* Though the rally started at our ‘HUI 205′ parameter, which we had been watching for weeks leading to the late May low.  You know, markets go both ways after all.  So both ways need to be managed in order to be properly positioned for bull or bear.

Schumer to Yellen: Keep Blowing That Bubble!

Good old Chuck, too much is apparently not nearly enough.  Chuck wants ZIRP-infinity stating that Ms. Yellen should “be careful” about raising interest rates.

Here’s what Sen. Charles Schumer wants to tell Janet Yellen on Tuesday

He ostensibly thinks that a lack of job growth is the “overwhelming problem” facing the economy.  I think Chuck’s straw man is starting to come apart at the seams as the hay that stuffs it pops out in an embarrassing display.

Chuck, you are either a dunderhead of the highest order or you are actually more intelligent and privy to real information than some wise ass blog post is giving you credit for.  You may after all be fully cognizant of the implications of this chart and thus just playing your part in an orchestrated media Kabuki Dance to keep the public (the ones buying the stock market with such intensity) baffled with bullshit.


The best part of this is that there is plausible deniability as to a bubble’s existence because only lately has the stock market’s price begun to detach from its conventional fundamental metrics.  The bubble is and has been for ZIRP’s now 5.5 years running, in official policy.

Declining Yield Curve and Gold

The entire rally in the precious metals since early June has come against a backdrop of short-term yields rising faster than long-term yields.  In other words, it has come against a risk ‘ON’ atmosphere in which there is little anxiety about inflation or systemic stress.  That is not favorable for gold.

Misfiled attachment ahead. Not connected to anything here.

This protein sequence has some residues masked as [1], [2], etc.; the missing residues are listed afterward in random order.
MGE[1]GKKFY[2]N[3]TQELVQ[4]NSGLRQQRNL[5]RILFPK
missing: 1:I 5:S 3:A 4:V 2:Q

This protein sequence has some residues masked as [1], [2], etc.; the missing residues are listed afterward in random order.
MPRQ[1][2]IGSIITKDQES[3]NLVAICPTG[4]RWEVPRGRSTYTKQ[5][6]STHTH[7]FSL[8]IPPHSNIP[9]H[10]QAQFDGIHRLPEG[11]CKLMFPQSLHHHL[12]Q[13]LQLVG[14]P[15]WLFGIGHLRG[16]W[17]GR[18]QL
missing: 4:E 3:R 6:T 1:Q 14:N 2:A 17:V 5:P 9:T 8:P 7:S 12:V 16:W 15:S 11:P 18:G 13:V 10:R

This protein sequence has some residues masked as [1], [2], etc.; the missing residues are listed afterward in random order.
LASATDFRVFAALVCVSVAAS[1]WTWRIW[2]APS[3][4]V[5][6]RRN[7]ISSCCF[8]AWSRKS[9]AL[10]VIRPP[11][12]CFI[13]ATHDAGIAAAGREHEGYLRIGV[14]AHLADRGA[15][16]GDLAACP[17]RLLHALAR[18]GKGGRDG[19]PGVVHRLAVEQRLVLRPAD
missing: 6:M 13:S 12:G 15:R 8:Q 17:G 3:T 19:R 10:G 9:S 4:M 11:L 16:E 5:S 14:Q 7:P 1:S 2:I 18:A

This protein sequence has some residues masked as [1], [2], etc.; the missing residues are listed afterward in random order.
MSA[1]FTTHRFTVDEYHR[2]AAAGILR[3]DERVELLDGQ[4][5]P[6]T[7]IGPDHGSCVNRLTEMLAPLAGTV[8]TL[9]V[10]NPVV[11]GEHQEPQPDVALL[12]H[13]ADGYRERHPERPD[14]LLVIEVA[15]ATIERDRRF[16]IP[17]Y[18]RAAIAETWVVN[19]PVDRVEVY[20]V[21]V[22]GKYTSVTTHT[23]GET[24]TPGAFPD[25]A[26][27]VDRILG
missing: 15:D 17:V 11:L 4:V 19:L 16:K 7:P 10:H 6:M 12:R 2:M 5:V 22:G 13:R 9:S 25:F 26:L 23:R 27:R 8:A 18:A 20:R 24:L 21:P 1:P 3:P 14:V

What has the precious metals rally had going for it?  Not the chart above, that’s for sure.  It has had gold’s price vs. some commodities (esp. crude oil) and stocks bouncing and that’s a positive.  It had the blip in GDP going for it.  It also had a massive speculative short covering and long-biased momentum play in silver.  It had the usual gold bug touting about geopolitical strife and finally, some bank in Portugal crapping out.

But the chart above is not bullish for gold and it joins the CoT data for gold and especially silver as a negative, which finally manifested to some degree yesterday.  Now the idea is to find the buying opportunity.  Now it gets fun if yesterday (actually last Thursday, with the big bearish candles on the miners that NFTRH noted) was the start of the periodic games known (around here, anyway) as the Running of the Gold Bugs.

What comes next is a sharper focus on the nature of the fundamental backdrop if/as the sector declines toward some logical support areas.  NFTRH?  Yes, it’ll be on that job.

2014 vs. 2007

Guest Post by Doug Noland